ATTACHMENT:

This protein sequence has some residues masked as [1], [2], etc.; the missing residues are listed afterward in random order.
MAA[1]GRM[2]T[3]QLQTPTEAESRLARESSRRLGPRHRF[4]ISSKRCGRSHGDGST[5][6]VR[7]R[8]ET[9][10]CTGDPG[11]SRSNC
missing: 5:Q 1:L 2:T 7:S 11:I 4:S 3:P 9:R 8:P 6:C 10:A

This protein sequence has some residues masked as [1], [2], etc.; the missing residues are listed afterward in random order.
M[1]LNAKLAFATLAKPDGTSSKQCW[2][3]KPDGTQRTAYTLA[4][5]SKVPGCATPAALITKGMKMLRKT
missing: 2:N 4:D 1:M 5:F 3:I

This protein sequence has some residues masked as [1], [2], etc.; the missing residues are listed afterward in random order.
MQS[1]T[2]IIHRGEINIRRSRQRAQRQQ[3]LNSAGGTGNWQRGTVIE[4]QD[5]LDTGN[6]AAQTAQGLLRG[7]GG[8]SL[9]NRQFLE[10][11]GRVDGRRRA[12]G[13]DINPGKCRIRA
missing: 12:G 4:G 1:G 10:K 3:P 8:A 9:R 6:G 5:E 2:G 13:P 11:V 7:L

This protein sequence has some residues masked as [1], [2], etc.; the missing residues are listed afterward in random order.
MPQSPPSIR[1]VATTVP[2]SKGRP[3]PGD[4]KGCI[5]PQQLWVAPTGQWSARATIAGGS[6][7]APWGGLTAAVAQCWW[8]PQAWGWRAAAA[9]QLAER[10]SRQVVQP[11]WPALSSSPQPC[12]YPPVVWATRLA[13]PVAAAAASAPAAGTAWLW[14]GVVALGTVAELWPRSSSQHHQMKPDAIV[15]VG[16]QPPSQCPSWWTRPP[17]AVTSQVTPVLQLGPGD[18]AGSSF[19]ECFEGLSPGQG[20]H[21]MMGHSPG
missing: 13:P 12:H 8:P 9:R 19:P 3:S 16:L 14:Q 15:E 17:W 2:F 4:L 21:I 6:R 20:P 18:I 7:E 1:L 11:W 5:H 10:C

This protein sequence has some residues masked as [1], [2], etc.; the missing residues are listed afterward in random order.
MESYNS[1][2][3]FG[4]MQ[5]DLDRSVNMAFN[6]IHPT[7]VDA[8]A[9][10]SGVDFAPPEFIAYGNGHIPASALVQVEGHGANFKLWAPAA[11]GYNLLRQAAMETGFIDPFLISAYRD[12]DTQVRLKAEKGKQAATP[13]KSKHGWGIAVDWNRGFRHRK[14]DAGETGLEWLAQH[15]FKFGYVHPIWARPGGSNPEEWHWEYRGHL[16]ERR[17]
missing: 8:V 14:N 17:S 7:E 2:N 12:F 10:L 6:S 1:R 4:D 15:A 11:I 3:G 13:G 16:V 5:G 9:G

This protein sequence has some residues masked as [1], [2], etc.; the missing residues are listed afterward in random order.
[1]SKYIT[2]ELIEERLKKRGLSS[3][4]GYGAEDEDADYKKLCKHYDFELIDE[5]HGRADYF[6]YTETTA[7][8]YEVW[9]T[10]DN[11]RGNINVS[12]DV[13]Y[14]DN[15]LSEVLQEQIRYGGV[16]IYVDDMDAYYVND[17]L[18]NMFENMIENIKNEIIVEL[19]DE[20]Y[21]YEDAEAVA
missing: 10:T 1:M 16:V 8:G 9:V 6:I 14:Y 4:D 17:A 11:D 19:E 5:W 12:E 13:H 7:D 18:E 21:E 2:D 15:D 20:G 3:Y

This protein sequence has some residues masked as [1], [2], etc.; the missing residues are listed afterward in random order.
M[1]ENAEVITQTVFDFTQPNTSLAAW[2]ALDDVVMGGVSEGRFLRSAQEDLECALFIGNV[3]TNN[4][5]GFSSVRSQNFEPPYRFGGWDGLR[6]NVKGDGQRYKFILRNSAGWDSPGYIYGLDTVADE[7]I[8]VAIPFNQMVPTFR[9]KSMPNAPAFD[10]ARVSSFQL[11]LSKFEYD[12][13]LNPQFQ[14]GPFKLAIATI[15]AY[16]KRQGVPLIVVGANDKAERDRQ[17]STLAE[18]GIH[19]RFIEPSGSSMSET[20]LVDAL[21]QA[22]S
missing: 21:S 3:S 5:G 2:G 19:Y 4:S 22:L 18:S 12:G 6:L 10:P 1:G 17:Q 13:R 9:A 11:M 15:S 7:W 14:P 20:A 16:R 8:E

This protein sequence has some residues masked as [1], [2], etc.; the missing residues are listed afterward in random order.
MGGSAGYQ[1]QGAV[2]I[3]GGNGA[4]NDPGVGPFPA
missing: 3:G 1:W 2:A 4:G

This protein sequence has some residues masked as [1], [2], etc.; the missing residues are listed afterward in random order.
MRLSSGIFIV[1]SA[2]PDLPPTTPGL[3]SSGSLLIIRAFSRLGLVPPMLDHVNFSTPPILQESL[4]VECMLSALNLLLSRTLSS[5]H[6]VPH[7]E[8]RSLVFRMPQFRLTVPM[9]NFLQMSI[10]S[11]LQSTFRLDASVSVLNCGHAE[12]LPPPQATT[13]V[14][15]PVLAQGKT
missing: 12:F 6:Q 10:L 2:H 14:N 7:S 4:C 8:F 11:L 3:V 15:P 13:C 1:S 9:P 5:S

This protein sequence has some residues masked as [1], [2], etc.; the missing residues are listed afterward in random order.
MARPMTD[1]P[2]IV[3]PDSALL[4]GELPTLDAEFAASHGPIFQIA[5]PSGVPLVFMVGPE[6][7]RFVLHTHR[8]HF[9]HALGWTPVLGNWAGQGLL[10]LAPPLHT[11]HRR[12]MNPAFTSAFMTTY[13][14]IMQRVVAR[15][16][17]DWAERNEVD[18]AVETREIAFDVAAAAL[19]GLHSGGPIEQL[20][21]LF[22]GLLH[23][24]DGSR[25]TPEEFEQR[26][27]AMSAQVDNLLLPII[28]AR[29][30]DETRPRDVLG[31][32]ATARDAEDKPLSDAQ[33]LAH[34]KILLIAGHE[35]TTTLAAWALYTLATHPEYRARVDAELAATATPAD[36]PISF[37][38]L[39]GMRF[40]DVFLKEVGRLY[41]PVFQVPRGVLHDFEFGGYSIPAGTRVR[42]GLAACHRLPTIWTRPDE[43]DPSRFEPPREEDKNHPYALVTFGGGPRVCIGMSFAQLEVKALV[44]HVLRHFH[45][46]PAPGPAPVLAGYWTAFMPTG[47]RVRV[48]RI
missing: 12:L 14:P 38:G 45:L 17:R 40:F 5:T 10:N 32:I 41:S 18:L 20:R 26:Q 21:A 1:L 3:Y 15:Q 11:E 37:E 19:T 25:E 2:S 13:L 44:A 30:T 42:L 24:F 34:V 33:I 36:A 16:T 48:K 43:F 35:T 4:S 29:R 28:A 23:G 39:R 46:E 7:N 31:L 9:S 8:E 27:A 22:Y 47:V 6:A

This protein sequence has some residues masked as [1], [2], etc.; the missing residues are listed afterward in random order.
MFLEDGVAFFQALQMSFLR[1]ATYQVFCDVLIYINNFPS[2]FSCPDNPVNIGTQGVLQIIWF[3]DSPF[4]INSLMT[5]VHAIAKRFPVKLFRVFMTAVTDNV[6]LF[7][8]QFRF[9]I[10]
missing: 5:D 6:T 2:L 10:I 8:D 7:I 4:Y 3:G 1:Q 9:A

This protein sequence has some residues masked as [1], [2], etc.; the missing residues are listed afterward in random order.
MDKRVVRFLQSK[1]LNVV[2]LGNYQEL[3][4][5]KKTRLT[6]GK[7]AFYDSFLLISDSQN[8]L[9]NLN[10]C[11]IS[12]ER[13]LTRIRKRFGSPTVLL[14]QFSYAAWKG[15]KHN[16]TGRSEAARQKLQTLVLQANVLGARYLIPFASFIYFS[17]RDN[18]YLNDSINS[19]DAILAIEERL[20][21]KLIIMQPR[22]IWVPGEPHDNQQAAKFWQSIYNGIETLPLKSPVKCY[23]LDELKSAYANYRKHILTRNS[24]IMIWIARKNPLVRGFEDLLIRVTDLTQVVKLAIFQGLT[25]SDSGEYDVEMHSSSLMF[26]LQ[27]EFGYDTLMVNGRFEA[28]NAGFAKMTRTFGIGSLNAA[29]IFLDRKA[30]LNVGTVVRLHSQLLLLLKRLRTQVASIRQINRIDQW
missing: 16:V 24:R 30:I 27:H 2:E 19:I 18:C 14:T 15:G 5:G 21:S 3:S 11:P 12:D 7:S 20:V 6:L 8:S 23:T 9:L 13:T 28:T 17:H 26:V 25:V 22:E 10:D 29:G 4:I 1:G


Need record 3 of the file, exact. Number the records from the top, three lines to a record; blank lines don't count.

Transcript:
This protein sequence has some residues masked as [1], [2], etc.; the missing residues are listed afterward in random order.
MQS[1]T[2]IIHRGEINIRRSRQRAQRQQ[3]LNSAGGTGNWQRGTVIE[4]QD[5]LDTGN[6]AAQTAQGLLRG[7]GG[8]SL[9]NRQFLE[10][11]GRVDGRRRA[12]G[13]DINPGKCRIRA
missing: 12:G 4:G 1:G 10:K 3:P 8:A 9:R 6:G 5:E 2:G 13:P 11:V 7:L